Meeting a legend – that’s what I hoped for. And I met a man that fully qualifies to be called a legend. Although perhaps he even more is a wise one.
But let’s go back to the early days: A metal band called Anvil rises from Canada in the late 1970s and very early 1980s. Harder and louder and … faster than ever. Thrash metal is born. But then a bit of bad luck forces the band to take a break when the nowadays incredibly big mega-sellers like Metallica rise. No reason ever for Steve “Lips” Kudlow and Rob Reiner – the heart of Anvil – to give up. Today, more than fucking forty years later they are still there. And Lips tells us all about the critical moments the band has had and how in the end everything fell into place. Even more he gives a hell lot of good reasons to enjoy the days we have.
We meet backstage but with the support bands doing their sound checks it is too loud by far. So we change to a cosy corner in the café bar of the venue. Anvil has been on the road for two months already and will be for another three weeks. But then the tour has been “Lots of fun! One of the best tours I have ever done!” Lips says. He explains how touring as support of UDO about two years back brought a lot more exposure for Anvil.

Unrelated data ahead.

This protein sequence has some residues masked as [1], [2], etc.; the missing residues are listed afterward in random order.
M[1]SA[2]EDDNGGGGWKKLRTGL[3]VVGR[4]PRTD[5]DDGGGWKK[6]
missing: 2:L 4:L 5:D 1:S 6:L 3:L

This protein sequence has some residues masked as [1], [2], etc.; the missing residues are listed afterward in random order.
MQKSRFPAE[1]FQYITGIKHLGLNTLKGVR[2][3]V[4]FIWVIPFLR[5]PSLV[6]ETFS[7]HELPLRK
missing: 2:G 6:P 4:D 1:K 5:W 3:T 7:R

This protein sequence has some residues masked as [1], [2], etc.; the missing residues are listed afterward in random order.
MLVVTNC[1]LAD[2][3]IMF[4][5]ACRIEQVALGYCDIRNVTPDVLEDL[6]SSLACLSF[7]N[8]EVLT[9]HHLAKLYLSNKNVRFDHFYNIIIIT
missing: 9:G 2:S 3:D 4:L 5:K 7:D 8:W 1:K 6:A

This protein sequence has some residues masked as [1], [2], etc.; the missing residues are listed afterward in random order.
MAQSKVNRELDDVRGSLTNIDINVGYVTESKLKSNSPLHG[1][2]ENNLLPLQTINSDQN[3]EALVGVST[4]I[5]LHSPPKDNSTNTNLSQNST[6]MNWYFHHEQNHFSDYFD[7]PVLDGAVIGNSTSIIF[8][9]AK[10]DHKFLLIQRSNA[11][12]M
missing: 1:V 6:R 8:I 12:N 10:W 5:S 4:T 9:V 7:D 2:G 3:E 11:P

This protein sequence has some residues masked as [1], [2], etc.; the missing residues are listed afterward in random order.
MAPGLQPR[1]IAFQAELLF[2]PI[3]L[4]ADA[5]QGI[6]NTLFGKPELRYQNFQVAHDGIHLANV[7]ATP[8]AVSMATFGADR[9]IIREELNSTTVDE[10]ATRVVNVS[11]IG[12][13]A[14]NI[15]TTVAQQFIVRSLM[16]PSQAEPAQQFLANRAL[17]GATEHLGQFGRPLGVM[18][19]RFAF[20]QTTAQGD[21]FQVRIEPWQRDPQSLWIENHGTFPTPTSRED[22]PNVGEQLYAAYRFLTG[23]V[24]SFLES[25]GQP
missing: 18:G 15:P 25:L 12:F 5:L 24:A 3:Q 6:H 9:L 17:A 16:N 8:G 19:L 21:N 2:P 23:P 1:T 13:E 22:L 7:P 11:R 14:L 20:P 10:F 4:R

40 years. That’s so long, to me. But Lips, he laughs: “Oh, I don’t really think about it as a long time. When you’re busy it isn’t a long time.” He turned 50 when the documentation was produced and that is already twelve years back. “Yeah, I am 62 now!” he says with a smile. “Goodness!” Impossible, I think.
“And you look brilliant”, I admit frankly and with pleasure. “Well, you age because you’re doing bad things.” Lips relates to alcohol and smoking as aging factors in life: “It gives you wrinkles and cancer and everything else, so”, he laughs again, “if you gotta do something bad you’re probably better off smoking pot.” I frown reminded on the smell in the room we met first. [When the support bands played later I got an idea who might have caused this scent in the air, btw.] “… than drinking or smoking cigarettes. But obviously the best thing to do is doing lots of exercise, eat properly and don’t do any drugs or alcohol. Then you’ll be ok”, he says laughing softly.